So, this piece of evidence doesn’t really show any bearishness on Buffett’s part, or at least compared to the last 20+ years.
BRK Balance Sheet Stuff
This next table shows some other ratios. Investment leverage is used by insurance companies too, total investments versus total shareholders equity. This is not really all that relevant for BRK because insurance is only one part of the business.
But let’s look at the portfolio in a conventional way. We will add the cash, cash equivalents and stock portfolio and see how that breaks down.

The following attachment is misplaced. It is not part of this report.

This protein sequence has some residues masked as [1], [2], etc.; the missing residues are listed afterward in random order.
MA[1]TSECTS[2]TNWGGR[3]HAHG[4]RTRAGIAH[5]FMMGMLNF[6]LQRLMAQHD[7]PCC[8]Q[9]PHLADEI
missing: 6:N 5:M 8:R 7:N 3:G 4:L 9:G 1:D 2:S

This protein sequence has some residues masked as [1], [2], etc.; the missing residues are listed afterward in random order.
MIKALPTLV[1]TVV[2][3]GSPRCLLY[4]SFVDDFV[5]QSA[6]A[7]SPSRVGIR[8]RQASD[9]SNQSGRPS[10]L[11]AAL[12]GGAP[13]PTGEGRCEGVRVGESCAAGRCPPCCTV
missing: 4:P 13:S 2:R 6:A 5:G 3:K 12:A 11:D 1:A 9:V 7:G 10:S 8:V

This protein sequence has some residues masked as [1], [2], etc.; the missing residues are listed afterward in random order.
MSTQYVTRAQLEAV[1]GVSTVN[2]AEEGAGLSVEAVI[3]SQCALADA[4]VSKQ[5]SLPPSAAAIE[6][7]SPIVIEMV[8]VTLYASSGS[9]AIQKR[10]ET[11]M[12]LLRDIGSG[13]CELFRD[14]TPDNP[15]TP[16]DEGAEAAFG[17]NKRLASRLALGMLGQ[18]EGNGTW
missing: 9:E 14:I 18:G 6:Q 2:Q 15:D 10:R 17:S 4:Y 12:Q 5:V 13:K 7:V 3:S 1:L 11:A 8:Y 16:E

The column labelled “equity %” shows how many percent of total investments was invested in stocks (including equity method).
And, check it out! This also averaged 52% since 1998, and at year-end 2019, this was 65%, and was 58% at the end of 2Q2020.
Buffett bearish? Well, according to this piece of evidence, not really. Or, at least, not all that much more than in the past 20 years.
Maybe this is a little tautological but liquid assets as a percent of total investments is also below historicals, and also liquid assets vs. total shareholders equity is also lower: 51% average since 1998, but 34% and 41% at year-end 2019 and 2Q2020, respectively.